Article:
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Dr Sarah Wakelin’s Q & As for Atopic Eczema


Dr Sarah Wakelin’s answers the key questions on Atopic Eczema

1. What are the key signs of severely dry skin parents should watch-out for?

Dry skin is a common complaint nowadays and can affect babies and children of all ages.  It can also run in families and usually affects people who have a tendency to get eczema.  Recent research has shown that children with dry skin also have an increased chance of developing allergies, hay fever and asthma (atopic complaints).

Normal skin is soft and smooth with a slight shine, but dry skin feels rough and looks dull.  It may also be cracked and flaky. The skin markings may be more noticeable which can lead to a wrinkled appearance.

2. How dry skin impacts the quality of life of families you see and what advice do you give?

Dry skin is usually itchy and uncomfortable – at times it may feel tight and sore.  Itchiness leads to scratching and this causes difficulty falling asleep as well as interrupted sleep – impacting on the whole family as well as the child.

Poor sleep leads to tiredness and irritability during the day, which interferes with school and play.  Itch can cause distraction and loss of concentration and has a negative impact on wellbeing.
My advice is to focus on following a gentle skin care routine. This involves using mild cleansers, moisturisers, wearing soft breathable fabric next to the skin and avoiding harsh toiletries. Some moisturisers have added anti-itch ingredients which can help relieve symptoms.

3. What is the role and importance of moisturising the skin?

Moisturisers play a key role in managing dry skin conditions.  They help to repair damaged outer layers of the skin, replacing natural oils and locking in moisture to making it soft and supple again.  They also improve the skin’s ability to protect against infection and trauma.   Moisturising dry skin relieves itch and improves the appearance, giving it a healthy glow.

To get the most benefit, moisturisers should be applied to dry areas every day – in fact, they can be used whenever the skin feels dry to the touch. Studies have shown that using moisturisers regularly cuts down the amount of steroid needed to settle the skin in eczema sufferers. By restoring the skin barrier, they reduce the chance of an eczema flare and may prevent the onset of allergies.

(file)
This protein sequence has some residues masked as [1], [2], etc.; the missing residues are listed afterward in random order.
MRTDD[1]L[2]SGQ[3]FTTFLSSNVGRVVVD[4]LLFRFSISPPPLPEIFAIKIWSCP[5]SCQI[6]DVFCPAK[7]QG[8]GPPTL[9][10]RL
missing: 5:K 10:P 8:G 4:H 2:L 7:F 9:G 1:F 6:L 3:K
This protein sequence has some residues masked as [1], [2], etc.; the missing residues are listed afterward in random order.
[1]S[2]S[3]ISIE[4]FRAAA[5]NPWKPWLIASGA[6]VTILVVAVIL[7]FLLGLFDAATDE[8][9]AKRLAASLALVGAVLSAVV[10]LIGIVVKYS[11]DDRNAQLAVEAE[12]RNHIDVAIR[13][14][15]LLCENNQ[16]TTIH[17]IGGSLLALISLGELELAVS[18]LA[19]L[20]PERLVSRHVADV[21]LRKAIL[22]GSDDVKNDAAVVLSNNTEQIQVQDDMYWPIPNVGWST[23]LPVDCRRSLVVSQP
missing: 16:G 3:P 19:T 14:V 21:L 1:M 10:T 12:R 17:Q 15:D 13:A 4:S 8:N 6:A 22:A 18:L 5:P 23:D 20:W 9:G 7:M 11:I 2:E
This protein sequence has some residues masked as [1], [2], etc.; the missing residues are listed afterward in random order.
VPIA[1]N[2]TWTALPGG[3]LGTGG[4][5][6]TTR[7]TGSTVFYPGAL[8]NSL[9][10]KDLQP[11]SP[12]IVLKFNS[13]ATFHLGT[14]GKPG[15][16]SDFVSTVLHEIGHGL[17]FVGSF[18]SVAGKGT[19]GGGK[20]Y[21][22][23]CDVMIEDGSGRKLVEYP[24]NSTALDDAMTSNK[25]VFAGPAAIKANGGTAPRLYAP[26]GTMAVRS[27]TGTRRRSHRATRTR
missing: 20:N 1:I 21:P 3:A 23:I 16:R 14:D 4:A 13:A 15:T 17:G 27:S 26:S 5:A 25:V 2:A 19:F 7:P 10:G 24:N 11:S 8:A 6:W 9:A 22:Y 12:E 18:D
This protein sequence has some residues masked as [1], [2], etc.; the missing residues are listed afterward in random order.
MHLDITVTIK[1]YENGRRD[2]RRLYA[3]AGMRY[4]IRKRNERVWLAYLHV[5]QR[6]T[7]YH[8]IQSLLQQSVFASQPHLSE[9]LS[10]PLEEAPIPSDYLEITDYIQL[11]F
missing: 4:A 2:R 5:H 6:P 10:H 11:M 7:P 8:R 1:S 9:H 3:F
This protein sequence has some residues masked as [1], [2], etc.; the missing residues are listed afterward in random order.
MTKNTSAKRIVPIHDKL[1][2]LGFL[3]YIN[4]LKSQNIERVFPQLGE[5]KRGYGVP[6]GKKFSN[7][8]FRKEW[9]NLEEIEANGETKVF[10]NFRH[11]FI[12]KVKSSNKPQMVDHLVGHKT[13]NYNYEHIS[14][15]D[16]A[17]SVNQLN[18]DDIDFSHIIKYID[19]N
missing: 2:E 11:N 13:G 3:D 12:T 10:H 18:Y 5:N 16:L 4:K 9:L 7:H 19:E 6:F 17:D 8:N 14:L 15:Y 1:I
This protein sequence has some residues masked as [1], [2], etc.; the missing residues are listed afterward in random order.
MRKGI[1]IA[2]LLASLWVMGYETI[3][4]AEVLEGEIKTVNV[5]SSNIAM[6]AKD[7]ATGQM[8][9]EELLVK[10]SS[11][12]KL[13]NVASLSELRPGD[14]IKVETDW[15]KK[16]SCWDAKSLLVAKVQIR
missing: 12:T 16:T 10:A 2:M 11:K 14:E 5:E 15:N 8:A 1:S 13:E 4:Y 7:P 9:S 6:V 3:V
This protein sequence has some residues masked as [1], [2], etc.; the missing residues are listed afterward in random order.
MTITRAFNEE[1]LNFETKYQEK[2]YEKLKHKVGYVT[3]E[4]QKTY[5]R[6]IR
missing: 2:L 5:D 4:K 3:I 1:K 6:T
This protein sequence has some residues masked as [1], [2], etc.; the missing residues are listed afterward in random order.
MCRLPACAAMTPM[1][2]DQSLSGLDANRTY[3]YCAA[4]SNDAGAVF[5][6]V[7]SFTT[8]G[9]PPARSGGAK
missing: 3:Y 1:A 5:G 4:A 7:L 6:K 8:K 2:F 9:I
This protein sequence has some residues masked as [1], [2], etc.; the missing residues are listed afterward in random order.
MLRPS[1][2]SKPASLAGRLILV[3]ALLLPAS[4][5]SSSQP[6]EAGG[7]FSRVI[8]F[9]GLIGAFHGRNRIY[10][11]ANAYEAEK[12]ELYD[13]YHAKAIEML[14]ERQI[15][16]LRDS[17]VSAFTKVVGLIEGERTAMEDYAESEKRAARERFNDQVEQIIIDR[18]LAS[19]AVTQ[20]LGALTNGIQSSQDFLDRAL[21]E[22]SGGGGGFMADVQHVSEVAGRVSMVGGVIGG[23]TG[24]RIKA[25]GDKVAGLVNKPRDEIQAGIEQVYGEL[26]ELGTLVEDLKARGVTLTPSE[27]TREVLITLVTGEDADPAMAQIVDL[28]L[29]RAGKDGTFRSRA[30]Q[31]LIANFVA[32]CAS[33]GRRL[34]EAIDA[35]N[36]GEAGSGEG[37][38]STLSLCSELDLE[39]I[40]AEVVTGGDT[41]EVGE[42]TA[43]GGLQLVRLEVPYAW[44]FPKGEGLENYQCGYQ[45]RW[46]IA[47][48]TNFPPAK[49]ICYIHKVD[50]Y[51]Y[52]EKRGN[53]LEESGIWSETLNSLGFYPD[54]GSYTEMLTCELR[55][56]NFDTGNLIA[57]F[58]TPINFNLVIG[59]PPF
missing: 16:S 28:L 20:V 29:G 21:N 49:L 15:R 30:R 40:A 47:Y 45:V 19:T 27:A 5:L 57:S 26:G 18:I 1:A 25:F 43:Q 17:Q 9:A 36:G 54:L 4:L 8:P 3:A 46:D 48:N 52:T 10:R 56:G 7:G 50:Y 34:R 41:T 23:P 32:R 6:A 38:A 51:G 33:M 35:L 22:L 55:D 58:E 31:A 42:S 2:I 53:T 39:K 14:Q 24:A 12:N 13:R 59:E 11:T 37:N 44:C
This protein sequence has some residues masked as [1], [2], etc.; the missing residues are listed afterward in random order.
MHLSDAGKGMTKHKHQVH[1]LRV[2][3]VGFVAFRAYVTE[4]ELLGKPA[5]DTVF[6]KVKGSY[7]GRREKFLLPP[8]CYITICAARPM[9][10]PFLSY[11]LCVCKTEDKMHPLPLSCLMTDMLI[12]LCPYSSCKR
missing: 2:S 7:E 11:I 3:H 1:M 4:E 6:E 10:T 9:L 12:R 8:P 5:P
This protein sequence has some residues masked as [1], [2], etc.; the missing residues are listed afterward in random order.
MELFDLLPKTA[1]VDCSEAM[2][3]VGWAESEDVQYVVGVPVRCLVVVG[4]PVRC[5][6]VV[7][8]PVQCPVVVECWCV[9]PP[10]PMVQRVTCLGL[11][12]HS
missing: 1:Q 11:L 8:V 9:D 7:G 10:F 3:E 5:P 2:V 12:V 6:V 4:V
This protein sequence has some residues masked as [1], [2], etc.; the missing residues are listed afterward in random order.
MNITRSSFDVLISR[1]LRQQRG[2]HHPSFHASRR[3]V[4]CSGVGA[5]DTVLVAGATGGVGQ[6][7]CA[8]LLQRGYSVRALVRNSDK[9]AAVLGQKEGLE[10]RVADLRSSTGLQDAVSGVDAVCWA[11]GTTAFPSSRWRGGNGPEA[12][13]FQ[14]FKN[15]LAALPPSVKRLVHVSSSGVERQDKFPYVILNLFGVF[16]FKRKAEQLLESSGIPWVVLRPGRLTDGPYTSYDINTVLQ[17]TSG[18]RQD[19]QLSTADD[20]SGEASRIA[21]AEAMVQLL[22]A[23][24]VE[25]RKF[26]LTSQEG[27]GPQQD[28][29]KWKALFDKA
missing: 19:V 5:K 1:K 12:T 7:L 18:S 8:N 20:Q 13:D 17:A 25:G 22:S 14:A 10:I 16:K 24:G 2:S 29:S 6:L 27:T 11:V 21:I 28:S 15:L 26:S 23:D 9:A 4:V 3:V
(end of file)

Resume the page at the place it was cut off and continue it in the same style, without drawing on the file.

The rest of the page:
4. What aggravates dry skin and how to avoid it? e.g. impact of allergens, heating, diet.

Dry skin is vulnerable to irritation from the climate, clothing and skin care products.  Cold, dry winter weather in particular dries everyone’s skin and can lead to chapping and soreness.  Low humidity environments caused by air conditioning and central heating are also a problem.

Chemicals such as soap, bubble bath and liquid soaps act as detergents, removing protective oils and moisture from the skin.  They can cause and aggravate a dry skin tendency. All soap is bad for dry skin, not just highly fragranced - this is something that people don't understand.  It is the alkalinity and detergent action of soap, rather than the fragrance per se that damages the skin. Soap also upsets the natural pH of the skin which adds to its damaging effects.

Too much contact with water also dries the skin as it washes away the natural oils.  This is why long soaks in the bath are a bad idea for dry skin and eczema sufferers.  Swimming can also cause dry skin so it is important to apply plenty of moisturiser afterwards.

Many people worry about diet and food allergies but these are not the underlying cause of dry skin.   Laundry detergents are often blamed for rashes and skin problems, but there is little evidence to support this.  The answer to dry skin problems is straightforward – it is to focus on what is coming into contact with skin – in particular, how it is washed and moisturised.

If a child has dry skin, think carefully about what skin care products are being used as these may be causing or aggravating the problem.

5. How important is following a skincare routine in managing dry skin?

Following a gentle skin care routine is the simplest and most effective way of managing a dry skin tendency.  It doesn’t need to take a lot of time – a good starting point is to choose products that have been formulated for dry skin. By switching to gentler products, the problem can usually be managed without a need for prescribed medication.  Simple changes can make a big difference to how the skin feels.

6. Do you feel regular application is an issue with emollient care? What advice do you have for parents trying to achieve regular application?

An emollient or moisturiser will not work if it stays in the pot, so it is essential that the person/child with dry skin finds a product that they are happy to use, then uses it regularly.  One of the best times to apply moisturisers is a few minutes after washing or showering when the skin is still warm and damp because they can soak in easily.  They can also be applied during a bath and many moisturisers double up as soap substitutes.  Children love to have fun and turning moisturiser time into a game will make it more enjoyable for everyone.   Draw smiley faces with the moisturiser, play counting games or name the body parts as it is applied, and encourage your child to put their own creams on, with lots of praise as they are learning to do this.   If you have dry hands or knees, why not let your child put a few dabs of moisturiser on you and reverse the roles?!

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